Not the most obvious topic for a newsletter such as this perhaps, but important changes are due to take place later this year that will impact a large number of homeowners in England and Wales.
In 2008 it was announced by the Government that some sewers which are currently a homeowners responsibility to repair and maintain will become the property of water companies (“adopted”), and the adoption process is due to start in October 2011 in respect of gravity sewers and 2016 for pumped (rising) sewers.
“Sewers”, by definition, serve more than one property and “drains” serve a single property. A “lateral drain” is a section of pipe work serving a single property which extends beyond that property’s boundary. Throughout this article the term “sewers” refers to sewers and lateral drains. Private drainage systems such as those which drain to septic tanks and do not connect to the currently adopted drainage system will remain private and are not covered by this article.
At present water companies’ responsibility to repair and maintain sewers broadly commences where the sewers meet the highway system, although occasionally “adopted” drainage does extend in to private property and sewers in private roads are often private. Once the water companies assume ownership of all “sewers” i.e. drainage systems that are shared by two or more properties, the situation will be radically different. Most properties on estates or where properties are grouped closely together share a drainage system before it meets the highway.
The fact that water companies will assume responsibility for sewers (but not drains) will be good news for homeowners, who will be protected from the potentially substantial costs of repairing or unblocking sewers, which can also be a source of conflict between neighbours who cannot agree contributions or indeed who is liable to contribute.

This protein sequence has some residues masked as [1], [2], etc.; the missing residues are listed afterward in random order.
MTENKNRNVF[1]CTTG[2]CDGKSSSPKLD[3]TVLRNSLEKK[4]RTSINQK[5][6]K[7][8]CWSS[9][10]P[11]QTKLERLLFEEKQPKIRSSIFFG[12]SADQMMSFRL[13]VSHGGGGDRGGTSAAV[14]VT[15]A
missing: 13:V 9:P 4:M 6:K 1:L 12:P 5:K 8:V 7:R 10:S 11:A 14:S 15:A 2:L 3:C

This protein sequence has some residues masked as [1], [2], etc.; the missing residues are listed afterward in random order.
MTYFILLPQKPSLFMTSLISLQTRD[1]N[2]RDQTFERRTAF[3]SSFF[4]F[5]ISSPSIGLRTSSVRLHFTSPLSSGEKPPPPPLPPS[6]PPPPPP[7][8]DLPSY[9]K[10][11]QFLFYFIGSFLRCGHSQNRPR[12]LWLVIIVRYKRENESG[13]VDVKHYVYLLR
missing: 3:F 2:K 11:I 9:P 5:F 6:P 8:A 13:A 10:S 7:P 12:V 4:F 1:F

However, there are potential downsides. Water companies have statutory rights of entry and repair, which are immediately exercisable in cases of deemed emergency.
Perhaps of greater concern (not least to solicitors acting for purchasers) is that water companies do not have complete records of sewer runs that are currently in private ownership. In the conveyancing process a solicitor undertakes a Drainage and Water Search which contains a map showing the adopted drainage system relative to the property being purchased. Private connections to the mains system are rarely shown. Following the transfer of currently private sewers to the water companies it seems likely that there will be a gap in the information provided in the search, as water companies are not expected to map the drainage systems that they acquire resulting from the transfer. A large proportion of properties will therefore have adopted drainage somewhere within their boundaries which may not be shown in the search.
This in turn has implications for home owners wishing to extend their properties and purchasers who intend to do so following completion. Extensions cannot be built over adopted drainage without the water company’s prior consent, and without a search identifying the entire adopted drainage system relative to the property the only way to establish if consent is required before work commences will be to have a potentially expensive drainage test undertaken. And as yet it is unclear what attitude will be taken in respect of extensions already built over currently unadopted sewers that will automatically become adopted after October 2011. Assuming the legislation does not have retrospective consequences, situations will inevitably occur in the future where it is not possible to be sure whether an existing extension was built before or after the adoption date and therefore whether consent was or was not required at the time it was built.
For further information, please contact Jeremy Jupp by email firstname.lastname@example.org or on 01483 726 146.